- Introduction to Quantum Computing and Algorithms: This course is primarily targeted at CSE and computationally-oriented ECE students, providing an introduction to quantum computing and quantum algorithms. No prior knowledge of quantum mechanics is assumed. “Introduction to Quantum Computing and Algorithms” covers topics like the circuit model of quantum computing, query complexity, and quantum complexity theory.
- Quantum Information and Computation: Offered in physics, this course targets physics students and interested CSE and ECE majors with appropriate background in quantum mechanics. “Quantum Information and Computation” provides students with the background needed to understand modern quantum information hardware on both the physical and the mathematical levels by focusing on both implementations of quantum computing and quantum information theory.
Control and Characterization of Quantum Systems (Course II) then brings together all students in an innovative, project-based course that highlights the challenges in implementing quantum information systems. The course combines the different skills sets to implement and characterize quantum information processing performance on IBM quantum computers using the Qiskit platform. Topics include quantum tomography, entanglement witnesses, randomized benchmarking, and quantum control.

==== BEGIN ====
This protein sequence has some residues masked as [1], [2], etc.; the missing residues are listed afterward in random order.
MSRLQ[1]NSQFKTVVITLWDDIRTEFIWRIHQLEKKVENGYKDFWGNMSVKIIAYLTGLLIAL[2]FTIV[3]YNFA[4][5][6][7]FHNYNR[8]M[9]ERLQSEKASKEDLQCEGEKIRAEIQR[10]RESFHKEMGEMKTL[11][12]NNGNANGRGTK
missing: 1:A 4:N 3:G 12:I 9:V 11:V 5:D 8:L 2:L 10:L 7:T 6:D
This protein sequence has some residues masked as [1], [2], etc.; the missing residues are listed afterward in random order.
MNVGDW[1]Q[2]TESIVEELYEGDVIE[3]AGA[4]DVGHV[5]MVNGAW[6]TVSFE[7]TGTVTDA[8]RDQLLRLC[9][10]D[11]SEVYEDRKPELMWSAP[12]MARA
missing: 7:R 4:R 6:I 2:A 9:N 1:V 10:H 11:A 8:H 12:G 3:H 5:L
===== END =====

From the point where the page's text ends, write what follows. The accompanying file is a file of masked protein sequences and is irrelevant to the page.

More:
Advanced QIST (Course III), the third phase of the program, encompasses a range of domain-specific courses in advanced topics.
AQET is enabled by the close relationship UW has with local industry and labs with QIST efforts. AQET will be supported by a bi-weekly seminar series starting in the first year which will serve as a vehicle for exposure to current industry opportunities and academic research in QIST.
Professional Development Training
In addition to bi-weekly seminars, monthly professional development workshops provide trainees with skills in self-awareness, cultural responsiveness, implicit bias, project management, team communication and trust, scientific communication (general public, scientific presentation, scientific writing), interviewing, resume preparation, and entrepreneurship.
Application for NRT Fellowship Support
NRT fellowship support is available to students who have been newly admitted to a UW PhD program in the department of their interest — usually chemistry, computer science & engineering, electrical & computer engineering, materials science & engineering, or physics.
After you have received admission to one of the AQET departments (usually January-February), you can apply for the AQET Fellowship here.
The deadline to apply for fellowship support is March 8, 2021. Currently, we are only accepting applications from prospective UW students who have been accepted to their department programs. Decisions are expected by mid-March and applicants will be notified to help inform their graduate school decision. Fellowship support starts at the beginning of the 2nd year of the PhD program, when the AQET curriculum begins.
Internal Advisory Board
ChemE, DIRECT, QuantumX
ECE, College of Engineering
External Advisory Board